Skip to main content

Gynomonoecy in Chenopodium quinoa (Chenopodiaceae): variation in inflorescence and floral types in some accessions

Abstract

Inflorescence structure and floral morphology has been studied in 19 accessions of C. quinoa. All the accessions show gynomonoecy and bear three basic flower types viz. hermaphrodite, chlamydeous female and achlamydeous female and number of types can be extended to five considering the size of flowers. Ten types have been classified on the basis of the proportion of hermaphrodite and female flowers and their arrangement, depending upon the number of divisions of the dichasium on the glomerule. Implications of these results in facilitating intervarietal crosses are discussed.

This is a preview of subscription content, access via your institution.

References

  1. Bertin R.I. & Kerwin M.A. 1998. Floral sex ratios and gynomonoecy in Aster (Asteraceae). Amer. J. Bot. 85: 235–244.

    Article  Google Scholar 

  2. Dostalek J. 1987. Influence of the mode of pollination on offsprings of some species of the genus Chenopodium. Preslia 59: 263–269.

    Google Scholar 

  3. Gandarillas H. 1969. Esterilidad genetica y citoplasmica de la quinua (Chenopodium quinoa). Turrialba 19: 429–430.

    Google Scholar 

  4. Gandarillas H. 1979. Botanica. Quinua y Kaniwa. Cultivos Andinos, pp. 20–44. In: Tapia M.E. (ed.), Serie Libros y Materiales Educativos. Instituto Interamericano de Ciencias Agricolas, Bogota, Columbia.

    Google Scholar 

  5. Jacobsen S.E., Mujica A. & Jensen C.R. 2003. The resistance of quinoa (Chenopodium quinoa Willd.) to adverse abiotic factors. Food Rev. Int. 19: 99–109.

    Article  Google Scholar 

  6. Jensen C.R., Jacobsen S.E., Andersen M.N., Nunez N., Andersen S.D., Rasmussen L. & Mogensen V.O. 2000. Leaf gas exchange and water relation characteristics of field quinoa (Chenopodium quinoa Willd.) during soil drying. Eur. Jour. Agron. 13: 11–25.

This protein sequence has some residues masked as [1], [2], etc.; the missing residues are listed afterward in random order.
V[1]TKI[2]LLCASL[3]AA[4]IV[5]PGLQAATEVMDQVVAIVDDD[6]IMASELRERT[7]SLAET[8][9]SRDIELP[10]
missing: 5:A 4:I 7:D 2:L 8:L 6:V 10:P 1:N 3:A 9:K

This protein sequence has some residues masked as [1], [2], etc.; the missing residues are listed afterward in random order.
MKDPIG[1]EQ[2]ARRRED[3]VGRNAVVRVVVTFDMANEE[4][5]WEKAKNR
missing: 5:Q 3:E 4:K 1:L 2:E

Article  Google Scholar 

  7. Koziol M.J. 1992. Chemical composition and nutritional value of quinoa (Chenopodium quinoa Willd.). J. Food Comp. Anal. 5: 35–68.

    Article  CAS  Google Scholar 

  8. Koziol M.J. 1993. Quinoa: A potential new oil crop, pp. 328–336. In: Janick J. & Simon J.E. (eds), New Crops, Wiley, New York.

    Google Scholar 

  9. Leon J. 1964. “Plantas Alimenticias,” Bol. Tec. No. 6. Instituto Interamericano de Ciencias Agricolas-Zona Andina, Lima, Peru.

    Google Scholar 

  10. Lescano R.J.L. 1980. Avances en la genetica de la quinua, pp. B1–B9. In: “Primera Reunion de Genetica y Fitomejoramiento de la Quinua”, Universidad Nacional Tecnica del Altiplano, Instituto Boliviano de Tecnologia Agropecuaria, Instituto Interamericano de Ciencias Agricolas, Centro Internacional de Investigaciones para el Desarrollo, Puno, Peru.

    Google Scholar 

  11. Mujica A., Jacobsen S.E., Ezquierdo J. & Marathee J.P. 2001. Resultados de la Prueba Americana y Europes de la Quinua, FAO, UNA-Puno, CIP, pp. 51.

  12. Nelson D.C. 1968. Taxonomy and origins of Chenopodium quinoa and Chenopodium nuttalliae. Ph.D. Thesis, University of Indiana, Bloomington.

    Google Scholar 

  13. Ogungbenle H.N. 2003. Nutritional evaluation and functional properties of quinoa (Chenopodium quinoa) flour. Int. J. Food Sci. Nutr. 54: 153–158.

    PubMed  Article  CAS  Google Scholar 

  14. Oshodi A.A., Ogungbenle H.N. & Oladimeji M.O. 1999. Chemical composition, nutritionally valuable minerals and functional properties of benniseed (Sesamum radiatum), pearl millet (Pennisetum typhoides) and quinoa (Chenopodium quinoa) flours. Int. J. Food Sci. Nutr. 50: 325–331.

    PubMed  Article  CAS  Google Scholar 

  15. Partap T. & Upadhaya M.D. 1987. The Himalayan grain chenopods: Variations and their role in seed formation. Agri. Ecosys. & Environ. 18: 205–210.

    Article  Google Scholar 

  16. Rea J. 1969. Biologia floral de la quinua (Chenopodium quinoa). Turrialba 19: 91–96.

    Google Scholar 

  17. Risi J. & Galwey N.W. 1984. The Chenopodium Grains of the Andes: Inca Crops for Modern Agriculture. Adv. Appl. Biol. 10: 145–216.

    Google Scholar 

  18. Simmonds N.W. 1971. The breeding system of Chenopodium quinoa. I. Male Sterility. Heredity 27: 73–82.

    Google Scholar 

  19. Tapia M. 1982. The environment, crops and agricultural systems in the Andes and Southern Peru. IICA.

Download references

Author information

Affiliations

Authors

Corresponding author

Correspondence to Deepak Ohri.

Rights and permissions

Reprints and Permissions

About this article

Cite this article

Bhargava, A., Shukla, S. & Ohri, D. Gynomonoecy in Chenopodium quinoa (Chenopodiaceae): variation in inflorescence and floral types in some accessions. Biologia 62, 19–23 (2007). https://doi.org/10.2478/s11756-007-0001-z

Download citation

Key words

  • C. quinoa
  • inflorescence
  • floral types
  • glomerule
  • gynomonoecy